Some states, including Georgia, extend dram shop liability to private hosts. So, a couple who hosts a party at their home to watch a football game and continue to serve a young woman from the keg, even though she is so drunk that she is bleary-eyed and slurring, knowing that she has to drive herself home, could be held partially responsible should the woman get into an accident and hurt someone.

However, dram shop liability can be difficult to establish. Proving obvious intoxication can be challenging and usually requires eyewitness statements. You may need the assistance of an attorney to locate and interview witnesses while their memories are fresh.

You Could be Partly at Fault

What if you willingly get into a car driven by someone who you know is intoxicated, and the driver gets into an accident and you are injured, can still file suit against the driver? You can still file suit, although you may be able to recover less in damages. This is called comparative fault. In Georgia, the victim can only recover if he or she is less than 50% responsible for the accident. If the victim of a drunk driving accident is partially responsible for their injuries, then the court determined the percentage of the person’s own fault. If the plaintiff is more than 50% responsible, then any recovery is prohibited. If the plaintiff is 49% (or less) responsible, then the damages are reduced proportionally. So, if the victim would be entitled to $1,000,000 in damages, but is 25% responsible for getting hurt, then the victim can only recover $750,000.

Drunk Driving Cases May be Worth More

Everyone – including juries – hates drunk drivers who injure others. If there are two car accidents that result in the same injuries, but in one, the driver at fault was drunk and in the other, the driver was not drunk, the victim in the drunk driving case will probably be better compensated. Additionally, people injured in drunk driving cases may be awarded punitive damages. Punitive damages are awarded to punish people who act particularly egregiously. Driving under the influence may fit into this category. While punitive damages in Georgia are normally capped at $250,000, there are no caps in DUI cases.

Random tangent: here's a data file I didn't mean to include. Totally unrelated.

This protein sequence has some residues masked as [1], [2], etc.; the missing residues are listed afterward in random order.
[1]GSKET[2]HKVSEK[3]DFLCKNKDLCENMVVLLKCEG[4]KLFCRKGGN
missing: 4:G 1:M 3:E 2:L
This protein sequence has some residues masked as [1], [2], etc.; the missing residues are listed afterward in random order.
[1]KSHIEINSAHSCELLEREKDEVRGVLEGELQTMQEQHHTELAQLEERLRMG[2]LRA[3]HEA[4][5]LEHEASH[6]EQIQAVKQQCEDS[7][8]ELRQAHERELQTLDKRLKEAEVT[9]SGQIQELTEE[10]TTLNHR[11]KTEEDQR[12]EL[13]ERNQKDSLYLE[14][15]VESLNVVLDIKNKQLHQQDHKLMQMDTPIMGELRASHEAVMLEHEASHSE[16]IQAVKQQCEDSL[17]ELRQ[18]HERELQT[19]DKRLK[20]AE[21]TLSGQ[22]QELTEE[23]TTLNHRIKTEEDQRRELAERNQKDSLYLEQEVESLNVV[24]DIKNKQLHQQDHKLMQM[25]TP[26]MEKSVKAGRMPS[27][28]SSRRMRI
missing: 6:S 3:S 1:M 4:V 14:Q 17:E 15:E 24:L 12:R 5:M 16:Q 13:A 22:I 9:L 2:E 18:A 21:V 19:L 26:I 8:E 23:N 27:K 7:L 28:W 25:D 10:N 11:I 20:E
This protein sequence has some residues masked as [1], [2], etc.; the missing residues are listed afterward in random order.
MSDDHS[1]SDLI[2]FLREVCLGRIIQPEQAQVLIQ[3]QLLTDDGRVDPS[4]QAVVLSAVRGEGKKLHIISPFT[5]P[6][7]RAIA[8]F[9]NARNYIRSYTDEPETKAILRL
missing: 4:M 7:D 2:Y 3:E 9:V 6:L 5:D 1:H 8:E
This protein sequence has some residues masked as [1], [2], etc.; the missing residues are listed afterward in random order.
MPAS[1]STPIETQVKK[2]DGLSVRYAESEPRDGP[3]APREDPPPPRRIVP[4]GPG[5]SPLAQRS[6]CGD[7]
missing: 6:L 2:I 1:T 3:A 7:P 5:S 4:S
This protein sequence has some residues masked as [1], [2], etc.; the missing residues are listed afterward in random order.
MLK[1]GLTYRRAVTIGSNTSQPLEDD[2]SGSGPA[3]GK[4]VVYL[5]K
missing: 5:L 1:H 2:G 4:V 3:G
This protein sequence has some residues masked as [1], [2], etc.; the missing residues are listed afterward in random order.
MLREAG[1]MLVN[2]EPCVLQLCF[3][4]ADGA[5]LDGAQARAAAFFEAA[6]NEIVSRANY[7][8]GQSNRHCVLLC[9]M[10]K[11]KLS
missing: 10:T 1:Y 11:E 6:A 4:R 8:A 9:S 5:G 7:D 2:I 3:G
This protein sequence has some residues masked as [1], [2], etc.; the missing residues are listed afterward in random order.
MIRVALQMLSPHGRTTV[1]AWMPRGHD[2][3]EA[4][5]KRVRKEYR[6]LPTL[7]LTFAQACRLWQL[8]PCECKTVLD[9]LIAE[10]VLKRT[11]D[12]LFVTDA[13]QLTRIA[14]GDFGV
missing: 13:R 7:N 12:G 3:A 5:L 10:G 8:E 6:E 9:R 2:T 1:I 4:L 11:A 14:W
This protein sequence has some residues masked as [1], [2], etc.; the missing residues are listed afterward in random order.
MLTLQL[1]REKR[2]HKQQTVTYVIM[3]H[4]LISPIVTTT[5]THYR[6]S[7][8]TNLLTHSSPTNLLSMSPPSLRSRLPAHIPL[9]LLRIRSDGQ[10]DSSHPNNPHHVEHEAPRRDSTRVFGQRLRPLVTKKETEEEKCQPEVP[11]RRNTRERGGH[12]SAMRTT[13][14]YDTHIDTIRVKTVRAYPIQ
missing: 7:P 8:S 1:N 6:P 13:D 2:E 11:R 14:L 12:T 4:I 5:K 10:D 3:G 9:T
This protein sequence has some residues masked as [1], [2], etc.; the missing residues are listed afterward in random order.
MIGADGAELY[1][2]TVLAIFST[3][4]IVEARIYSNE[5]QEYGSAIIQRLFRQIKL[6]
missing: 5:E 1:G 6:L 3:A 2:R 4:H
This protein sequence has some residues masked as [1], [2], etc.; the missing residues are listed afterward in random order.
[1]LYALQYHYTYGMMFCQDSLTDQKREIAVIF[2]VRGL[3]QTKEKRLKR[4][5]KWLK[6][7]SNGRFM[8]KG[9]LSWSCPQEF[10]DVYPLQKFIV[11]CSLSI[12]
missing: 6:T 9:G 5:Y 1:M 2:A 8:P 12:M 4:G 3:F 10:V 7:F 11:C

Insurance Companies Want to Settle

Insurance companies are often eager to settle drunk driving cases. As a general rule, insurance companies for impaired drivers want to settle cases because they do not want to face a jury and possible large verdict. So, people injured by drunk drivers are able to negotiate larger settlements.

You Need to Protect Yourself

Just because insurance companies are eager to settle does not mean you should not talk to a lawyer. You can bet that the insurance company has an army of lawyers and you need to level the playing field. Whenever you are injured in an auto accident, especially if your injuries are the result of a drunk driver, you should talk to a personal injury lawyer who can explain the law in your state and help protect your rights so that you can obtain the best possible outcome in your case. Any good personal injury lawyer will meet with your for free to discuss your case.